On March 22, 2020, the Chief Executive Officer of Dallas County, Texas (County Judge Clay Jenkins), issued a “Stay Home Stay Safe” order for residents of Dallas County (“Dallas Order”).  The Dallas Order took effect at 11:59 p.m. on March 23, and continues until midnight on April 3rd.

Medical cannabis is legal in Texas, including Dallas County, in very limited circumstances.  Texas Governor Greg Abbott signed the Texas Compassionate Use Act into law in 2015, allowing people with epilepsy to access cannabis oil with less than 0.5% THC.  In 2019, he signed House Bill 3703, which expanded the list of qualifying conditions to include diseases such as multiple sclerosis, Parkinson’s disease and Lou Gehrig’s disease, or ALS.  Because the Dallas Order permits the continued operation of pharmacies, access to medical cannabis for qualifying patients with a doctor’s approval will remain in place.

At the present time, there is no express carve out for any medical cannabis distributors/retailors outside the confines of a “pharmacy.”

More information on the Dallas Order is located here.

Illinois

Effective March 21, 2020, following the advice of leading public health experts, Illinois’s Governor JB Pritzker issued COVID-19 Executive Order No. 8 (the “Illinois Order”), implementing a Statewide “Stay-at-Home” mandate.   The Illinois Order, which will extend at least until April 7th, identifies “essential” business and government functions, including grocery stores and pharmacies that can continue to operate despite the Order.

From the onset Illinois’s Order expressly identified medical cannabis dispensaries as essential business under the umbrella of “Healthcare and Public Health Operations.”  Interestingly enough, the Illinois Order takes it a step further than California by also authorizing the continued operation of cannabis production – in addition to cannabis distribution – under the “Essential Infrastructure” catch-all designated to ensure food production, distribution and sale.  Additionally, Illinois relaxed rules for cannabis sales by temporarily allowing curbside delivery.

More information on the Illinois Order is located here.

New York

On March 16, 2020, in advance of New York Governor Andrew Cuomo’s March 22ndNew York State on PAUSE” executive order (“New York Order”), state health regulators declared licensed medical cannabis[1] businesses to be “essential” services authorized to remain open in anticipation of the New York Order closing nonessential businesses.  In conjunction with its declaration, the New York Department of Health issued guidance, strengthening the safety and health protocols for state-registered medical cannabis businesses, which included:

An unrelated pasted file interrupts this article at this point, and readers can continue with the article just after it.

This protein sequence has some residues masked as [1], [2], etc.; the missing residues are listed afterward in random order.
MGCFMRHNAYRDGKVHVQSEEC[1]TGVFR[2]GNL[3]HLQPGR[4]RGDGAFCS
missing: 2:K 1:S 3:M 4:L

• Authorizing operators to dispense from the doors of their facilities, as long as exchanges are on camera and patient ID cards are validated.
  • Permitting operators to expand home delivery without prior approval until April 16 (for those already approved for home delivery).  The state recommends delivery drivers wear masks and gloves and use their own pens for signatures.
  • Encouraging businesses to have patients set up appointments in order to avoid overcrowding in dispensaries.

More information on the New York Order is located here.

As you are aware, things are changing quickly and there is no clear-cut authority or bright line rules.  This is not an unequivocal statement of the law, but instead represents our best interpretation of where things currently stand.  This article does not address the potential impacts of the numerous other local, state and federal orders that have been issued in response to the COVID-19 pandemic, including, without limitation, potential liability should an employee become ill, requirements regarding family leave, sick pay and other issues.

For more legal insights visit our Coronavirus (COVID-19) page.

*This alert is provided for information purposes only and does not constitute legal advice and is not intended to form an attorney client relationship. Please contact your Sheppard Mullin attorney contact for additional information.*

[1] Despite recent promises by Governor Cuomo, adult-use cannabis is illegal in the State of New York.